Original languageEnglish
Pages (from-to)173-185
Number of pages13
JournalJournal of Occupational Rehabilitation
Volume27
Issue number2
DOIs
Publication statusPublished - Jun 2017

Keywords

  • compensation
  • embitterment
  • injury
  • recovery
  • trauma
  • work

Cite this

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title = "Return to work after traumatic injury: Increased work-related disability in injured persons receiving financial compensation is mediated by perceived injustice",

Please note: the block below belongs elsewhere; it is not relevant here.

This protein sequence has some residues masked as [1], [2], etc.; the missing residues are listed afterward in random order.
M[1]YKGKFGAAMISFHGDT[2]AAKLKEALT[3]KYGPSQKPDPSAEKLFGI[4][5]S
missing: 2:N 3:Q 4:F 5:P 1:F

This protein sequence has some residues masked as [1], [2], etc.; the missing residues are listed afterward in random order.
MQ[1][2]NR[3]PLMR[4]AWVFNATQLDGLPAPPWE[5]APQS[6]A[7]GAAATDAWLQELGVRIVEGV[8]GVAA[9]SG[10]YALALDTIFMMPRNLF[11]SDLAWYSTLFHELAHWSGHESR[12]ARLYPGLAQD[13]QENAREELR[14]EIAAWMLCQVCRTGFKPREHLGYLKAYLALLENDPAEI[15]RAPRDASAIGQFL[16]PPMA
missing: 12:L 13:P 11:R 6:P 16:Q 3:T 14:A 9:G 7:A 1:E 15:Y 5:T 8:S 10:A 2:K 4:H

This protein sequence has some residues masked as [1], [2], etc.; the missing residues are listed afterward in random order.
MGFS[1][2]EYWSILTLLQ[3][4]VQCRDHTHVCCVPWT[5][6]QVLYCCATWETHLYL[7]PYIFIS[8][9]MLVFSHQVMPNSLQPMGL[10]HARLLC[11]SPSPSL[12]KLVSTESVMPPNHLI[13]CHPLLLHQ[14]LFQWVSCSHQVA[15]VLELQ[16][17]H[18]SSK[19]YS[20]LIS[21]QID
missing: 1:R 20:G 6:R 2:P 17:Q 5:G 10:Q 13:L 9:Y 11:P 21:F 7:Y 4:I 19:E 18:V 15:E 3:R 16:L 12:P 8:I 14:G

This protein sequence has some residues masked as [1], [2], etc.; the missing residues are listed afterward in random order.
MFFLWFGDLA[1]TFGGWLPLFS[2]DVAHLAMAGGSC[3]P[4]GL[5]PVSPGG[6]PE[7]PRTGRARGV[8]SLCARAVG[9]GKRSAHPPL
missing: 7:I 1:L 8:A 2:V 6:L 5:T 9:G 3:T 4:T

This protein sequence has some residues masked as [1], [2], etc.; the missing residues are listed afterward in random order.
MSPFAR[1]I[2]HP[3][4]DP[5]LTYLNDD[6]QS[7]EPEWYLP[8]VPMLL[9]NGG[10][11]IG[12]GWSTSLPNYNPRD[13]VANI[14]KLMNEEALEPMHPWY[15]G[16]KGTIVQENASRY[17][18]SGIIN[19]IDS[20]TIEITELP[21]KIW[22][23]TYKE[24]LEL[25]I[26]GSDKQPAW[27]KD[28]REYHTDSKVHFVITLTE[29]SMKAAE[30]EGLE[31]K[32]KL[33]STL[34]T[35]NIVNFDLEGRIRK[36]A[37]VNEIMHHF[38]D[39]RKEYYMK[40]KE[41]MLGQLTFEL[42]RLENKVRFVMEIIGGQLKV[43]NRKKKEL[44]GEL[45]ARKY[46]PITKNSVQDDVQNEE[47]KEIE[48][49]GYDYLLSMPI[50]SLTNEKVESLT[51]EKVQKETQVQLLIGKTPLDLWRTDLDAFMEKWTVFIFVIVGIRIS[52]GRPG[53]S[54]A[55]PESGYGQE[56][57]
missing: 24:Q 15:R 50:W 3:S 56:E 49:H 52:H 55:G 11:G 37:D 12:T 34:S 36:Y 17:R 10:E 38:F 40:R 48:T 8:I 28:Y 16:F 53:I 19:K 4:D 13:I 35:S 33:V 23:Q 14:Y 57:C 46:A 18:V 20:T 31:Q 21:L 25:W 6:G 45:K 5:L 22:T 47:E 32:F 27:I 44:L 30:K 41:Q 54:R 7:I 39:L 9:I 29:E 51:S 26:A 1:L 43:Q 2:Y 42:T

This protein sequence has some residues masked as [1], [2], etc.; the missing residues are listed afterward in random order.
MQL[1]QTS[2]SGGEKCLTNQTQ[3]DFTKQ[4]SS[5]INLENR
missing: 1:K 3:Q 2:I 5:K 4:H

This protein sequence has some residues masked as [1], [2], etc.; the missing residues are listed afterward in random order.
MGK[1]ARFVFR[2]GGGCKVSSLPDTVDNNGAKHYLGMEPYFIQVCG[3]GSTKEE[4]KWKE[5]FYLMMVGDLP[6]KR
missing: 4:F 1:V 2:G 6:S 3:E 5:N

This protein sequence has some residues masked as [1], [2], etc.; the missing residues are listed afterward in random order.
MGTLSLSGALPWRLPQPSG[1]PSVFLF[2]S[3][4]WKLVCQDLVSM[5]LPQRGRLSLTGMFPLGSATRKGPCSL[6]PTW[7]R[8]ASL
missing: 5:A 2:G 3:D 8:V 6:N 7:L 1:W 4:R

abstract = "Purpose Traumatic injury is a leading cause of work disability. Receiving compensation post-injury has been consistently found to be associated with poorer return to work. This study investigated whether the relationship between receiving compensation and return to work was associated with elevated symptoms of psychological distress (i.e., anxiety, depression, and posttraumatic stress disorder) and perceived injustice. Methods Injured persons, who were employed at the time of injury (n = 364), were recruited from the Victorian State Trauma Registry, and Victorian Orthopaedic Trauma Outcomes Registry. Participants completed the Hospital Anxiety and Depression Scale, Posttraumatic Stress Disorder Checklist, Injustice Experience Questionnaire, and appraisals of pain and work status 12-months following traumatic injury. Results Greater financial worry and indicators of actual/perceived injustice (e.g., consulting a lawyer, attributing fault to another, perceived injustice, sustaining compensable injury), trauma severity (e.g., days in hospital and intensive care, discharge to rehabilitation), and distress symptoms (i.e., anxiety, depression, PTSD) led to a twofold to sevenfold increase in the risk of failing to return to work. Anxiety, post-traumatic stress and perceived injustice were elevated following compensable injury compared with non-compensable injury. Perceived injustice uniquely mediated the association between compensation and return to work after adjusting for age at injury, trauma severity (length of hospital, admission to intensive, and discharge location) and pain severity. Conclusions Given that perceived injustice is associated with poor return to work after compensable injury, we recommend greater attention be given to appropriately addressing psychological distress and perceived injustice in injured workers to facilitate a smoother transition of return to work.",